September engagements by President Joe Biden and Vice President Kamala Harris in India, Vietnam and Indonesia underscored a trend in international affairs — that countries in the Global South are seeking a more multipolar world in which they can chart their own courses independent of great powers agendas.
This trend is a backdrop to the Biden administration’s view of the power and purpose of American diplomacy at what it sees as a “historic inflection point” — the end of the post-Cold War era and the early days of fierce competition to define what comes next. The result is a policy that is increasingly less ideological and more pragmatic.
Biden attended the G20 summit in New Delhi on Sept. 9-10 and continued with a historic visit to Hanoi to upgrade bilateral ties with Vietnam. On Sept. 6-7, Harris attended the U.S.-ASEAN Summit in Jakarta, Indonesia, with leaders of the Association of the Southeast Asian Nations and the East Asia Summit that brings together ASEAN and its partners.
The themes outlined in these engagements are expected to re-emerge in the Biden administration’s approach in this month’s U.N. General Assembly session in New York.
Global South pushing back
In Jakarta, leaders attending the East Asia Summit saw strong pushback against the geopolitical rivalry among the U.S., China and Russia, summed up in Indonesian President Joko Widodo’s forceful call to ease tensions and avoid conflict.
Widodo’s calls were echoed by leaders of other Southeast Asian countries, from Singapore, which is closely aligned with the U.S., to Vietnam, a communist country seeking diplomatic diversity by upgrading ties with Washington amid Beijing’s increased aggression in the South China Sea.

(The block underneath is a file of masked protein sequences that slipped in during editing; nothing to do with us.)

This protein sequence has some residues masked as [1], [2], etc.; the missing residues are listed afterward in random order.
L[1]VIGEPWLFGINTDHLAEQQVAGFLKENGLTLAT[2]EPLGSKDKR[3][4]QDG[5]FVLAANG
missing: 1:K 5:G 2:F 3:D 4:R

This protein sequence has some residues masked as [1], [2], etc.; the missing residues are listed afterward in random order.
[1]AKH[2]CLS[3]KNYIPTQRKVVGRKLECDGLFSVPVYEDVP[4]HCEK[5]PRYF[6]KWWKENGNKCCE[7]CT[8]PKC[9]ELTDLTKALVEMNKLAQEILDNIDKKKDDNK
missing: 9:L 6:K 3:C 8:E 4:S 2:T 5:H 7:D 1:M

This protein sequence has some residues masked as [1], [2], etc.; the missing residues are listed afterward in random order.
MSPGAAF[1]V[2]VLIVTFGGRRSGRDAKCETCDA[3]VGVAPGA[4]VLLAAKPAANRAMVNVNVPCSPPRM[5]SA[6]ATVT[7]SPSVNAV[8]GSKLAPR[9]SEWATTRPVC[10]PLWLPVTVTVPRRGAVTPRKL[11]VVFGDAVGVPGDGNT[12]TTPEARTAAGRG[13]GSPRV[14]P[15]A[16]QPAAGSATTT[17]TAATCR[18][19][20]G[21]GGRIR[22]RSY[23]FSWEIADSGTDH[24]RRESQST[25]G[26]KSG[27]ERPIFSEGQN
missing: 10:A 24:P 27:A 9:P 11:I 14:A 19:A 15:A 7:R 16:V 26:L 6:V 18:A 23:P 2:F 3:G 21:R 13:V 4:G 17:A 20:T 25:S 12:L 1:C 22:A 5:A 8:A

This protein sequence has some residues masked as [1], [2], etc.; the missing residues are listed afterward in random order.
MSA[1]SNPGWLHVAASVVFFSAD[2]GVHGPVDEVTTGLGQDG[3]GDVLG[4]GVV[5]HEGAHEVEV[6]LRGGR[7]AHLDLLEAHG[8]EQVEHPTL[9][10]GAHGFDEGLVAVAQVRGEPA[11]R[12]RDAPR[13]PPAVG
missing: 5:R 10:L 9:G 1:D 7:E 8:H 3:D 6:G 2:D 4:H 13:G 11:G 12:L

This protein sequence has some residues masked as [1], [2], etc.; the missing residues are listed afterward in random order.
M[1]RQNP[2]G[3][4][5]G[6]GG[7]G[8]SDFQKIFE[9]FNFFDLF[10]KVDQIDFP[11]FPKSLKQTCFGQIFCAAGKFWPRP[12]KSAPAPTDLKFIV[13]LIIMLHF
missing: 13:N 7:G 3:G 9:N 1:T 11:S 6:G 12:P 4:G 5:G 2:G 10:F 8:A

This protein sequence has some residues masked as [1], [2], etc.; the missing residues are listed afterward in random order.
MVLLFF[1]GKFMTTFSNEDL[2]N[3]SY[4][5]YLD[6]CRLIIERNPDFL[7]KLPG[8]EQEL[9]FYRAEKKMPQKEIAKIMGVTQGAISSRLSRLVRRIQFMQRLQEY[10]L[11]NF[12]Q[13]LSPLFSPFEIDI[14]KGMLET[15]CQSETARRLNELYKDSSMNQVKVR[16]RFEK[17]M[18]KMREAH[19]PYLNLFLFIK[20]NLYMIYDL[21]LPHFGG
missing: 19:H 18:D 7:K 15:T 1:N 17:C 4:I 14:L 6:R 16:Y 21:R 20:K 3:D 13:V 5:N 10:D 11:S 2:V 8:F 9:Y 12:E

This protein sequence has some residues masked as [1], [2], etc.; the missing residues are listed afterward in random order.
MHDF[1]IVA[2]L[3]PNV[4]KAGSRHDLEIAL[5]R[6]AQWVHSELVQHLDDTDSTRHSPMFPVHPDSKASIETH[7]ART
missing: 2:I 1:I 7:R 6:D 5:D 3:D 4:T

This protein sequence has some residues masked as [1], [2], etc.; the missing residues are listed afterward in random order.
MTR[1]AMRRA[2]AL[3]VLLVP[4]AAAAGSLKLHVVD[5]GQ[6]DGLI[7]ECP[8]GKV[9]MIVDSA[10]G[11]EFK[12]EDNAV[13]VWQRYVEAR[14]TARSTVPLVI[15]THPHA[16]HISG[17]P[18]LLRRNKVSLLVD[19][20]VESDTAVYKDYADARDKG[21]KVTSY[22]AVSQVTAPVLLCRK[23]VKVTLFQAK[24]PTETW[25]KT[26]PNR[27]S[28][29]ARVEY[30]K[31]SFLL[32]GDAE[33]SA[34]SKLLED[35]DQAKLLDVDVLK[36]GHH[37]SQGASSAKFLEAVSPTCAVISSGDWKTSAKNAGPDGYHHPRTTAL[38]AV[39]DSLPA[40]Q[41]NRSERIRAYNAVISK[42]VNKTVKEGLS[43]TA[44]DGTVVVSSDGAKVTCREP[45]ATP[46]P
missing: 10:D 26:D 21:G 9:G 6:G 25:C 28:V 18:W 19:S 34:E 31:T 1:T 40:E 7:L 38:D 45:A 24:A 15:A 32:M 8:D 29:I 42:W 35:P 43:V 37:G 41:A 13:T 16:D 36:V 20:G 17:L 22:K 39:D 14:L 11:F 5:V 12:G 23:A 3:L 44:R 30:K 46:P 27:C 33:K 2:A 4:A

The region saw much bloodshed during the Cold War. And states such as South Vietnam failed because they chose a side and lost, Brian Eyler, director of the Stimson Center’s Southeast Asia Program, told VOA.
In New Delhi, G20 leaders unanimously welcomed the African Union, the second regional grouping to be part of the bloc after the European Union. The AU’s inclusion bolsters the push to give the Global South a bigger voice on global platforms.
The Global South is getting stronger, and will get stronger in the coming years, said Aparna Pande, director of the Initiative on the Future of India and South Asia, at the Hudson Institute.
It remains to be seen whether the group will have hard power potential, Pande told VOA. But in a world where both the U.S. and China are willing to allow more countries to stay in the middle rather than join the other side, the Global South will have increased diplomatic leverage.
Compromise on Ukraine
The tricky dance of the great power rivalry was on display as leaders of the 20 largest economies came to a compromise on Ukraine in New Delhi, brokered by summit host India and last year’s chair, Indonesia, both of whom have good relations with Moscow and the West.
This year’s softer G20 communique language avoided direct criticism of Russia, a member of the group, only reiterating that states must refrain from “the threat or use of force to seek territorial acquisition.”